ing that the fimbriosomes were composed entirely of FimH.
Immunological cross-reactivity between fimbriosomes and
the FimH subunit of type 1 fimbriae. To see whether the
29-kDa fimbriosome protein was similar to FimH, we re-
acted antibodies raised against fimbriosomes with dissoci-
ated fimbriae from E. coli ORN103(pSH2). We found that
the antibody reacted with a doublet band of protein in the
region of29 kDa in a Western blot (immunoblot) (Fig. 5, lane
A); whether the lower-molecular-weight band represents a
truncated form of the 29-kDa protein was not determined.
Similar reactions were seen when type 1 fimbrial prepara-
tions from a K-12 (CSH50) and a clinical strain (CI5) of E.
coli were exposed to antibodies against fimbriosomes (Fig. 5,
lanes B and C). Moreover, antibodies raised against syn-
thetic peptides corresponding to the amino-terminal region
FIG. 4. SDS-PAGE of dissociated fimbriosomes, showing a sin-
gle Coomassie blue-staining band at 29 kDa.
of FimH (3) reacted with a 29-kDa protein band of dissoci-
ated fimbriosomes on a Western blot (data not shown).
These findings suggest that these fimbriosomes have molec-
ular masses and antigenic epitopes similar to those of the
FimH protein from different type 1-fimbriated strains of E.
Antiadhesive properties of antibodies evoked against fim-
briosomes. We had previously demonstrated that antibodies
directed at a synthetic peptide of the FimH protein inhibited
binding of type 1-fimbriated E. coli to human epithelial cells
(3). Antibodies raised against the fimbriosomes were simi-
larly antiadhesive (Table 1). The antifimbriosome antiserum
inhibited E. coli ORN103(pSH2) binding by 87%. Further-
more, the antibodies also inhibited the binding of two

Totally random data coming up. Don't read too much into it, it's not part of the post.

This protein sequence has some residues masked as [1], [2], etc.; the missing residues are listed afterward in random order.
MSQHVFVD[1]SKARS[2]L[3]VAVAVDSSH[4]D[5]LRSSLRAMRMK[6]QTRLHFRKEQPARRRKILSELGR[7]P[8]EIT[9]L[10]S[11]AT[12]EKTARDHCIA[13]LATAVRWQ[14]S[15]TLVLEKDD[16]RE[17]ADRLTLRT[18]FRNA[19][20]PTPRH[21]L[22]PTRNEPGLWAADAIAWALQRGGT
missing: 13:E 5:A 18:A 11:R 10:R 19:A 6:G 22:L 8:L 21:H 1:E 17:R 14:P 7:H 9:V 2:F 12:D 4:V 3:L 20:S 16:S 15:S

additional strains, CSH50 and CI5, of type 1-fimbriated E.
coli by 89 and 85%, respectively. The antiserum had no
FIG. 5. Westemn blots of dissociated type 1 fimbriae. Lane A, E.
coli ORN103(pSH2); lane B, CSH50; lane C, C15. Each lane was
probed with antiserum raised against fimbriosomes. The antiserum
reacted strongly with a 29-kDa and weakly with a 28-kDa band in
each of the fimbrial preparations.
D-MANNOSE-BINDING MOIETY OF TYPE 1 FIMBRIAE
TABLE 1. Inhibition by antibodies to fimbriosomes' of adhesion
of type 1-fimbriated E. coli to human buccal epithelial cells
E. coli strain
C16 (Pap-fimbriated control)..................................
aSubagglutinating concentrations of antibodies were added to the test E.
coli strains (all were type 1 fimbriated except the control strain) and incubated
in the microtiter well coated with human buccal epithelial cells. Adherence
inhibition was measured as described in Materials and Methods.
effect on the binding of a Pap-fimbriated strain of E. coli C16
(Table 1). Thus, antibodies to fimbriosomes were potent
inhibitors of the adherence of type 1-fimbriated E. coli, and
our findings are consistent with the notion that fimbriosomes
are composed, at least in part, of FimH and that FimH
mediates the D-mannose-binding property of type 1 fimbriae
Determination ofthe stochiometric ratio ofFimH to FimA in
fimbriae. Fimbriae from the mutant
ORN103(pUT2004) appeared to be crooked and often bro-
ken, indicating an abnormality in the structure of these
fimbriae. To determine whether this abnormality was caused
by a difference in the relative abundance of fimbrial proteins
and in particular by an increase in the amount of FimH, we
estimated the relative amounts of fimbrial proteins in SDS
FIG. 6. Densitometric
ORN103(pUT2004) (A) and ORN103(pSH2) (B) after SDS-PAGE.
*. ;l r .
s!,oAt. ;';.w :s:e
*. dF .,
FIG. 7. Immunoelectron micrographs of fimbrial filaments of
ORN103(pUT2004) (A) and ORN103(pSH2) (B) reacted with anti-
bodies directed against fimbriosomes, followed by gold-conjugated
protein A. Notice the crooked ORN103(pUT2004) fimbria and the
large number of gold particles associated with it. Magnification,
gels by densitometry of approximately similar amounts of
dissociated fimbriae. The ratio of FimH subunits to FimA
subunits in the wild-type pSH2 fimbriae was 1:60 (Fig. 6). In
marked contrast, the ratio was as high as 1:15 in the
pUT2004 mutant fimbriae (Fig. 6). Thus, the mutant fimbriae
contained at least a fourfold increase in FimH.
Localization of FimH on E. coli ORN103(pUT2004) fim-
briae. The binding of antibodies evoked by fimbriosomes to
ORN103(pUT2004) and ORN103(pSH2) fimbriae was exam-
ined by immunoelectron microscopy. We found that a higher
number of antibody-binding sites were associated with